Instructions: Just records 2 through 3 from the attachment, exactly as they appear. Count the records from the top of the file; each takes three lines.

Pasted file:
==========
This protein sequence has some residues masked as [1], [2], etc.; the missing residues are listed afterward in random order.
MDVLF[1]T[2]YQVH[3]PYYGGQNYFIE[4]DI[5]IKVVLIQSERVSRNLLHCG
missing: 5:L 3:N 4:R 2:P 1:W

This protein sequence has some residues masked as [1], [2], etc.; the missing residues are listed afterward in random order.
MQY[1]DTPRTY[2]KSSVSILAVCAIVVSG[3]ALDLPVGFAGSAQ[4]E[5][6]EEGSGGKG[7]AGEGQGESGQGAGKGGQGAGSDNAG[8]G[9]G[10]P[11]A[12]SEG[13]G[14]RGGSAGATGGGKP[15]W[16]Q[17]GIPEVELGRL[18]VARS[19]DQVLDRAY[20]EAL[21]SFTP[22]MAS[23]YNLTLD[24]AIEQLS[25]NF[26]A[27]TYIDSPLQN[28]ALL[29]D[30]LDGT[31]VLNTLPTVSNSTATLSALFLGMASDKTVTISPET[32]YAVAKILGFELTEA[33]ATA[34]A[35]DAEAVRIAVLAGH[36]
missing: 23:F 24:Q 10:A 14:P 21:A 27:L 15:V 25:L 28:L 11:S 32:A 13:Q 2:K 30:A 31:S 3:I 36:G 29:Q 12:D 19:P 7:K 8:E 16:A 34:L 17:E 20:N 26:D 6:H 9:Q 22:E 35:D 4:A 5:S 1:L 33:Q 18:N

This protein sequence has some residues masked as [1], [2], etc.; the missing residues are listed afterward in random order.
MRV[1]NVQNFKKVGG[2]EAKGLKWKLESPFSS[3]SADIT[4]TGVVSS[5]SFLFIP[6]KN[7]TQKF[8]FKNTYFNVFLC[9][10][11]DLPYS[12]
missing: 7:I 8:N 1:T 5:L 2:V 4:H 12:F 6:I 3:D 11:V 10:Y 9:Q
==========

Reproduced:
This protein sequence has some residues masked as [1], [2], etc.; the missing residues are listed afterward in random order.
MQY[1]DTPRTY[2]KSSVSILAVCAIVVSG[3]ALDLPVGFAGSAQ[4]E[5][6]EEGSGGKG[7]AGEGQGESGQGAGKGGQGAGSDNAG[8]G[9]G[10]P[11]A[12]SEG[13]G[14]RGGSAGATGGGKP[15]W[16]Q[17]GIPEVELGRL[18]VARS[19]DQVLDRAY[20]EAL[21]SFTP[22]MAS[23]YNLTLD[24]AIEQLS[25]NF[26]A[27]TYIDSPLQN[28]ALL[29]D[30]LDGT[31]VLNTLPTVSNSTATLSALFLGMASDKTVTISPET[32]YAVAKILGFELTEA[33]ATA[34]A[35]DAEAVRIAVLAGH[36]
missing: 23:F 24:Q 10:A 14:P 21:A 27:L 15:V 25:L 28:L 11:S 32:A 13:Q 2:K 30:A 31:S 3:I 36:G 29:Q 12:D 19:P 7:K 8:E 16:A 34:L 17:E 20:N 26:D 6:H 9:Q 22:E 35:D 4:A 5:S 1:L 33:Q 18:N

This protein sequence has some residues masked as [1], [2], etc.; the missing residues are listed afterward in random order.
MRV[1]NVQNFKKVGG[2]EAKGLKWKLESPFSS[3]SADIT[4]TGVVSS[5]SFLFIP[6]KN[7]TQKF[8]FKNTYFNVFLC[9][10][11]DLPYS[12]
missing: 7:I 8:N 1:T 5:L 2:V 4:H 12:F 6:I 3:D 11:V 10:Y 9:Q